Wednesday 26 October 2011

Nightmares and Dreamscapes - Battleground (2006)


Original Transmission Date: 12/06/2006

The Stephen King short story Battleground remains one of my favourite pieces from the worlds leading writer of dark fiction. I first read it at the age of fifteen and its ingenious narrative and rapier sharp construction left a lasting impression on me. It was first published in the September 1972 edition of Cavalier, and then in the wake of the tremendous success of Carrie (1974) Salem’s Lot (1975) and The Shining (1977) was anthologised in King’s first collection of short stories Night Shift (1978). For my money this still remains King’s most original and consistent collection of tales. The decision to include Battleground as a part of TNT’s anthology series Nightmares & Dreamscapes left me both excited and worried. In the past television’s treatment of King’s works had gone from the sublime to the ridiculous. The first mini-series to be based on his work was Salem’s Lot, which aired in November 1979. In many ways this was as good as it got. Since Tobe Hooper’s memorable and chilling effort, small screen adaptations of King have struggled to live up to this early benchmark. Amongst the very worst of King’s mini-series adaptations include such abominated trash as The Tommyknockers (1993), The Langoliers (1995) and Rose Red (2002). The made for television movie hasn’t fared much better with stinking offal such as Sometimes They Come Back (1991), Trucks (2000), and Desperation (2006). How would the first anthology series based on King’s work fare?

The decision to make Battleground the curtain raiser for this short lived 2006 series would be unsurprising for anyone who has watched it. Battleground is a quantum leap ahead of the other seven episodes. With perhaps only The Road Virus Heads North offering serious competition. The narrative is anchored by a convincing and impressive display from William Hurt who plays the mysterious hitman Jason Renshaw. The teleplay by Richard Christian Matheson is not interested in indulging with back story or in petty moralising, but simply recounting the action and events of an unlikely fight for survival. The assassination of toy manufacturer Hans Morris (Bruce Spence) in downtown Dallas raises questions the teleplay deftly avoids. We never discover why an inventor of toys would be a target of a hitman, but the facial expression of Morris before he meets his maker suggests he might do. Renshaw’s efficiency in elimination is imposingly conveyed, and for the briefest moments as he looks upon Morris’ toys we think his cold heart might be thawing…the reality is that he collects mementos from each kill, and is merely mulling over which one to take! A shot later in the film shows his trophy cabinet full of items, suggesting that Morris is one of perhaps thirty to have lost their lives at Renshaw’s trigger finger.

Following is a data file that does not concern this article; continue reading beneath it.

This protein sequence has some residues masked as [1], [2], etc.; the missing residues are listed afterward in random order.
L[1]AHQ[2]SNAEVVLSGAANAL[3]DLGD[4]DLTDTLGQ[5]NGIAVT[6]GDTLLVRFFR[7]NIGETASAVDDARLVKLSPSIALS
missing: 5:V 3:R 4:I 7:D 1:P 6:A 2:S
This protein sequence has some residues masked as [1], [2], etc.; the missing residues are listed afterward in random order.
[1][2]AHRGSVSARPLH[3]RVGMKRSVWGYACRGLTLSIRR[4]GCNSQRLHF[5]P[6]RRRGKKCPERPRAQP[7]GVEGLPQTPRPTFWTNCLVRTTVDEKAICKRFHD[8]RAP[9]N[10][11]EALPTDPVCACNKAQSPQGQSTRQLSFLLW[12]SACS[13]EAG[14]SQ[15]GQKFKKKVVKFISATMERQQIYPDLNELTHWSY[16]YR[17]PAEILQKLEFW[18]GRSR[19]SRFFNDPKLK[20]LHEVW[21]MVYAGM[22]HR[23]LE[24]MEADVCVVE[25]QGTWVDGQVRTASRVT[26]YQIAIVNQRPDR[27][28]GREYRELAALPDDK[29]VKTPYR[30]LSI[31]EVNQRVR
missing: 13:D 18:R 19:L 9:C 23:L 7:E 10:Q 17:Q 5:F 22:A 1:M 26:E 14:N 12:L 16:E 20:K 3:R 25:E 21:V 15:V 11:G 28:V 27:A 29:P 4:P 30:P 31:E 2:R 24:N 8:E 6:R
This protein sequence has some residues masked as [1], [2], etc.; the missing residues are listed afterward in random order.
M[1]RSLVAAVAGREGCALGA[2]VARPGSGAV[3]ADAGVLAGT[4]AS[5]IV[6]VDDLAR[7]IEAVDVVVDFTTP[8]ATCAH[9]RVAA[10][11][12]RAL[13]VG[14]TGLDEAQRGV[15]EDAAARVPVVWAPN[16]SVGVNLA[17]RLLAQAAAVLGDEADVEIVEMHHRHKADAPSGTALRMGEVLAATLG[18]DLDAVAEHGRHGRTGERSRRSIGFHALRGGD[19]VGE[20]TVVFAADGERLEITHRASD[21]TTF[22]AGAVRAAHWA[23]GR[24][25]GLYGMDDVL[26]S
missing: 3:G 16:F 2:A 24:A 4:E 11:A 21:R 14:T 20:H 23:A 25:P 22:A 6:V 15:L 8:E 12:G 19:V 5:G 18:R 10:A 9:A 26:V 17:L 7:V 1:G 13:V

Renshaw is humourless and unapproachable, a man of habit and precision. The sleek minimalism of his high rise penthouse apartment in San Francisco a testament to this. He is unusually dependant on technology, and his living space is a tribute to modern technological convenience - he even has an indoor pool! It is also an illustration of his outstanding success and reliability in the occupation of murder. But another profession that specialises in dishing out death is the army. Even toy soldiers are gifted in this area as he soon discovers. How Renshaw is identified as the killer of Hans Morris and so easily located is never explained, and while this may be a narrative weakness, it can be forgiven due to the incursion of the supernatural. Hints are dropped about the relationship between Morris and his mother, who is the chief provider of ideas, and clearly has a productive relationship with supernatural forces. To Renshaw’s credit he gets over the shock at being faced by a platoon of animated toy soldiers very rapidly, but this may well have something to do with pinprick bullets peppering his skin, and the missiles fired by several helicopters. What follows is a tremendous battle of wits, a generous wedge of well constructed suspense, and a type of pure visual storytelling that completely eschews dialogue.

That Battleground contains no dialogue at all is an interesting innovation that allows the story to flow without any kind of distraction. This gives the episode a style and feel that is exceedingly uncommon in television. It works very well with the cinematography of John Stokes, which makes use of muted colours; an ambience of coldness and alienation is created that offsets the absurdity of the central premise. One never questions the setting, despite the fact that Battleground was shot in Melbourne, Australia, so the filmmakers deserve credit for maintaining the illusion throughout. One of the best sequences is a queasy moment which involves Renshaw having to negotiate the ledge outside his apartment, a moment which offers a distant echo to one of the more sadistic stories in Cat’s Eye (1985). The only aspect of the show which isn’t lifted from the short story is Renshaw’s brutal encounter in an elevator, with a soldier looking suspiciously like John Rambo. A fine addendum to the source material, which ends with a typically cruel twist. In conclusion one would have to say Battleground is easily one of Stephen King’s best moments on the small screen. It offered an impressive start to Nightmares & Dreamscapes, which it was never likely to maintain.

© Shaun Anderson 2011

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